*continue from Day 1.
The weather was still gloomy the next morning. We left hostel quite late and headed to Fangcun Metro station before grab some breakfast. Our first destination for the day – Peasant Movement Institute, which is located at Zhongshan Road.
All Metro stations in Guang Zhou are located underground and there are 4 lines. There are multiple entrances and exits for one particular station but fret not, as signboards and maps are everywhere inside the station to provide assistance. Their trains are super efficient; punctual and very fast. There was even an LED panel indicating which station you’re heading to above the doors. But taking trains in Guang Zhou can be a headache, as most passengers do not queue up, not even when purchasing ticket.
The Peasant Movement Institute doesn’t look inviting from the outside. It was originally set up from a Confucian temple in the 14th century to train young idealists from all over China. The government had recreate the lecture rooms and dormitories of the young revolutionaries for tourism purpose. Among the famous figures who lectured here was Mao Zedong (a mannequin resembling him was on display in his former office room).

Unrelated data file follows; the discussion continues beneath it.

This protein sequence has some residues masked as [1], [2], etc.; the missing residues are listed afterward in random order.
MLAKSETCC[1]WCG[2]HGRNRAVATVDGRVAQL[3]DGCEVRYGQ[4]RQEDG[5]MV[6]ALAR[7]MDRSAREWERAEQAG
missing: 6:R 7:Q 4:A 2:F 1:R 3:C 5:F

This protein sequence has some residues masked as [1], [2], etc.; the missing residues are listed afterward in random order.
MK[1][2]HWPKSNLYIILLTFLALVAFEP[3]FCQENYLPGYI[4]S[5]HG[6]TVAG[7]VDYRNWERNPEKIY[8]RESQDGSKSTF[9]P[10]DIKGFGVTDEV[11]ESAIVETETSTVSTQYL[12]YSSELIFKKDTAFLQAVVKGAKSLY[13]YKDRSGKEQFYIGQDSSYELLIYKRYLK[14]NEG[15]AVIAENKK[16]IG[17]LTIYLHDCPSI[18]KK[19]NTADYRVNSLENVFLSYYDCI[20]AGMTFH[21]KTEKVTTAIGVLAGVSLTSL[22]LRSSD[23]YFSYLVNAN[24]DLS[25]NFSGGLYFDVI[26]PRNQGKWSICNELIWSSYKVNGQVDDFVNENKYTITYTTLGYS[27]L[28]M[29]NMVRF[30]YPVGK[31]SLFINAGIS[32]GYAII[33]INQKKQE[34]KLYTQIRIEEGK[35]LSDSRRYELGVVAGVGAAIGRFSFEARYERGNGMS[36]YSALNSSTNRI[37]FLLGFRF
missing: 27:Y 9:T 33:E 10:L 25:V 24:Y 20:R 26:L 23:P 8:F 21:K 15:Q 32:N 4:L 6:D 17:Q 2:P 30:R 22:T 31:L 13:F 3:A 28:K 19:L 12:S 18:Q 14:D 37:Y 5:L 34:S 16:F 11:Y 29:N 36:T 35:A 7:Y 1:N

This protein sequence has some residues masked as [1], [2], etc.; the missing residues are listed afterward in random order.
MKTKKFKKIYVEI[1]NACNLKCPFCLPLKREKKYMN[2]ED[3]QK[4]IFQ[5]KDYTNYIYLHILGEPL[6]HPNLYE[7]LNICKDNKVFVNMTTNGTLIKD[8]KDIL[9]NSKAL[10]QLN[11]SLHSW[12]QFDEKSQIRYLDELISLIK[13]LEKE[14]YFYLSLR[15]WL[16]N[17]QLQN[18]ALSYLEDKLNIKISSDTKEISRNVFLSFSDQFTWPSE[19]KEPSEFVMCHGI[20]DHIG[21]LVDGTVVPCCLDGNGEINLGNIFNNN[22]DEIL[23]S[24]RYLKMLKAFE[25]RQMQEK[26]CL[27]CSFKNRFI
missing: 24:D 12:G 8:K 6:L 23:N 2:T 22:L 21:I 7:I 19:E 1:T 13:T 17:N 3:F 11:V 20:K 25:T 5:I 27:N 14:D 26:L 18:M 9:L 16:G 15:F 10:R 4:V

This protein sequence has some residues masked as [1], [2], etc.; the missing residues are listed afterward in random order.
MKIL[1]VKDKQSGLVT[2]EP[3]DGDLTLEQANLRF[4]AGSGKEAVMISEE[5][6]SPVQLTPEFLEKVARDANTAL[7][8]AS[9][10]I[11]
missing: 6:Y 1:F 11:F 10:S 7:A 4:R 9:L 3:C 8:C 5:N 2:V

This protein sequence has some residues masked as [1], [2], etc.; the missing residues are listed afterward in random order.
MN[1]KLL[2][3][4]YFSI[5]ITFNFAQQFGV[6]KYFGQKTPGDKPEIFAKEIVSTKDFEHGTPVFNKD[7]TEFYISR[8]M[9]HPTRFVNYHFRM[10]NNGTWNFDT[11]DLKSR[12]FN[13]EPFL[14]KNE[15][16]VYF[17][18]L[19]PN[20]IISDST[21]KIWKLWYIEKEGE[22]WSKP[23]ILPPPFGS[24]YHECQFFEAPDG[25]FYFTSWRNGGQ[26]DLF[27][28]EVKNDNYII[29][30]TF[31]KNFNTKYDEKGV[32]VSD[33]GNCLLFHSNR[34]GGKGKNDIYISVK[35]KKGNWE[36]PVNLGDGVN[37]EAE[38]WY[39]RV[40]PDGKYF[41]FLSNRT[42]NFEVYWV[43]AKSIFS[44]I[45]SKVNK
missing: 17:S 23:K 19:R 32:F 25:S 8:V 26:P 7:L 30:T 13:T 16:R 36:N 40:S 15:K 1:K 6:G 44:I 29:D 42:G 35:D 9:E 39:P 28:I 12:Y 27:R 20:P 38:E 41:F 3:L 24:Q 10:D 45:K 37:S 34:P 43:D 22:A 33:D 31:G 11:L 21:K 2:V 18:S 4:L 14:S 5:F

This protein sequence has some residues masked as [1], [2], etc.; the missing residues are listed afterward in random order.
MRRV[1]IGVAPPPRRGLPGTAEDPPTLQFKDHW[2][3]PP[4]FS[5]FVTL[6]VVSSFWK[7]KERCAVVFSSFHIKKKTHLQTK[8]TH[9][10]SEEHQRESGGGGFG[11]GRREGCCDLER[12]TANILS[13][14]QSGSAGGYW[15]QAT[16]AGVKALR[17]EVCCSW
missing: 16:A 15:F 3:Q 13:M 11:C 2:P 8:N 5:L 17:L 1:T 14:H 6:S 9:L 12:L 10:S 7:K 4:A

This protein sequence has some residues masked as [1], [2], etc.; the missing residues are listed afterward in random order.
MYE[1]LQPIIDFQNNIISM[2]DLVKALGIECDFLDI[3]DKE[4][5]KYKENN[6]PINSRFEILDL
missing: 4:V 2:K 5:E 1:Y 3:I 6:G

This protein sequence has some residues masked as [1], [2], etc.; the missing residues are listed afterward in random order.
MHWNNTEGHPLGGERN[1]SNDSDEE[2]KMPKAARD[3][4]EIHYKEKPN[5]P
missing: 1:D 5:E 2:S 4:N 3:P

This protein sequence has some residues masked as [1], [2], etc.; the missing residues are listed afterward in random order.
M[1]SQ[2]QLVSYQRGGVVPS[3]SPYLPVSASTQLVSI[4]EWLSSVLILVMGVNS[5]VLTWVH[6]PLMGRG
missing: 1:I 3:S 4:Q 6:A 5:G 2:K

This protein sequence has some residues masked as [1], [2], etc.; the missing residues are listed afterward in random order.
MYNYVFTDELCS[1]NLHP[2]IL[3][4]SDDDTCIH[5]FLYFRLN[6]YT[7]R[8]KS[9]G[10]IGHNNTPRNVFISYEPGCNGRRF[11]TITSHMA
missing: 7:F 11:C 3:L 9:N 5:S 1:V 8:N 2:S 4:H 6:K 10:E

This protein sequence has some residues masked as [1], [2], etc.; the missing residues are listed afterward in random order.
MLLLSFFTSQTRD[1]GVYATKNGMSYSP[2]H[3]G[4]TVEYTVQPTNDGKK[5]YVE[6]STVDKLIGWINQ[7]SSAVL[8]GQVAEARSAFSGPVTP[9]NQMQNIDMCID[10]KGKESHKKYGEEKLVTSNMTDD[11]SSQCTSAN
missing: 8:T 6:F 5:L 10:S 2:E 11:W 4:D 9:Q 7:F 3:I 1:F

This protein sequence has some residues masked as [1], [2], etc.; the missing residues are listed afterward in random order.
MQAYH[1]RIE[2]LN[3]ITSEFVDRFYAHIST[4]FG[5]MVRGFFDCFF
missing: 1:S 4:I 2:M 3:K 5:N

Since it was already near noon by the time we left the place (and the ads on KFC was constantly appearing on trains’ TV), we hoped over to the nearest KFC for lunch (KFC can be easily found here, but not McD). Fast food chains are more expensive in Guang Zhou; for example, a set meal costs around 22 Yuan (about RM 11). If you think the price is almost similar like ours here, think again as fried chicken are not available in set meals (so you can only have burger, a drink and coleslaw for set meals).
We were however, pleasantly surprised by their Portugal tart with blueberry compote. We were actually attracted to the tarts while watching the ads on train TV so we ordered this as dessert. The custard was eggy with buttery and flaky pastry crust. The blueberry compote compliment the tarts nicely.
*to be continued…